As stated, the most obvious symptom of presbyopia is the fact that you’re gradually losing your ability to read, stare at a computer screen all day or really just do anything close to your face. There are a number of other important symptoms to pay attention to, however, which include but are not limited to ones like the following:
- Not just that you’re having a hard time reading or doing work at close distances, but that you’re feeling increasing amounts of eye strain or are even getting headaches because of it. If you’re trying to read a book and find a headache developing after just a couple of minutes, there’s a very good chance that presbyopia may be why.
- You’re having a hard time reading incredibly small print, like the kind you’d see in the “Warning” section on a medicine label. Even if you can read the rest of the text on the bottle just fine, this is an indication that the gradual deterioration of this part of your vision has started.
- You experience eye strain or other types of fatigue from doing ANY type of close-quarters work. If you used to be able to stare at a computer screen for hours on end and now find yourself growing uncomfortable faster and faster at work, this is one of the major presbyopia symptoms.
- Even if you don’t experience discomfort while doing work that is closer to your face, you find yourself needing a brighter light or a brighter environment in order to properly do so. Again, part of presbyopia affects your eye’s ability to funnel light to your retina, so all of this makes a certain degree of sense from a scientific perspective.
- If you’ve recently realized that you need to hold anything you try to read at arm’s length to properly see it, this is one of the biggest presbyopia symptoms in existence.
- If you find yourself squinting more and more where you never had a habit of doing so in the past, this is also an indication that presbyopia may be setting in.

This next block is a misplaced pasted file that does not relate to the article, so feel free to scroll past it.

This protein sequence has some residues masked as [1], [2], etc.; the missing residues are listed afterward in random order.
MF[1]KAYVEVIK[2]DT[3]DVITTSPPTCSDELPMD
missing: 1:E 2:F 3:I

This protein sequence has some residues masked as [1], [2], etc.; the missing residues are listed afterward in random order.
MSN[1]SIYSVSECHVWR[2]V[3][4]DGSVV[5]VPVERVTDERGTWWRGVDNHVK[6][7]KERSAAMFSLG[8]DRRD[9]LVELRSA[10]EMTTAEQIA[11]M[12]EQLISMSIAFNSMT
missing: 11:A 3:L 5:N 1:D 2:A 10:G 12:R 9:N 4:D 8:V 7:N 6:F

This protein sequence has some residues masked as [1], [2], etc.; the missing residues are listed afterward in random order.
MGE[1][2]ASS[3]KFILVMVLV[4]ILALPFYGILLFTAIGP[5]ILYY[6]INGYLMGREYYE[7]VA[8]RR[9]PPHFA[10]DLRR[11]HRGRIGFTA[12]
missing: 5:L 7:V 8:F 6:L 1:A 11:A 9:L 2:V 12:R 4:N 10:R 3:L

- If you’re having any type of problems either focusing on objects that are very close to you or seeing them in the first place, this is again one of the most common presbyopia symptoms.
Protecting Your Vision Today, Tomorrow and Beyond
Presbyopia is going to affect all of us whether we like it or not, yes—but that doesn’t mean that it isn’t a problem we can’t collectively do something about. Enter presbyopia correction. In addition to contact lenses or corrective surgery, you can also use adjustable focus reading glasses to help ease the symptoms of presbyopia.
Adjustable focus, presbyopic has a special dial on each lens that allows you to manually focus at different distances, depending on what you’re looking at and where it’s located. This guarantees that you’ll always have the crystal-clear vision you need when you need it the most.
To find out more about the most common presbyopia symptoms, or to get any other answers to important questions you may have, don’t delay—contact us today. If you are facing any of the above presbyopia symptoms and are ready to take a step towards better vision, you can browse our UZOOM adjustable focus glasses at https://adlens.com/shop/.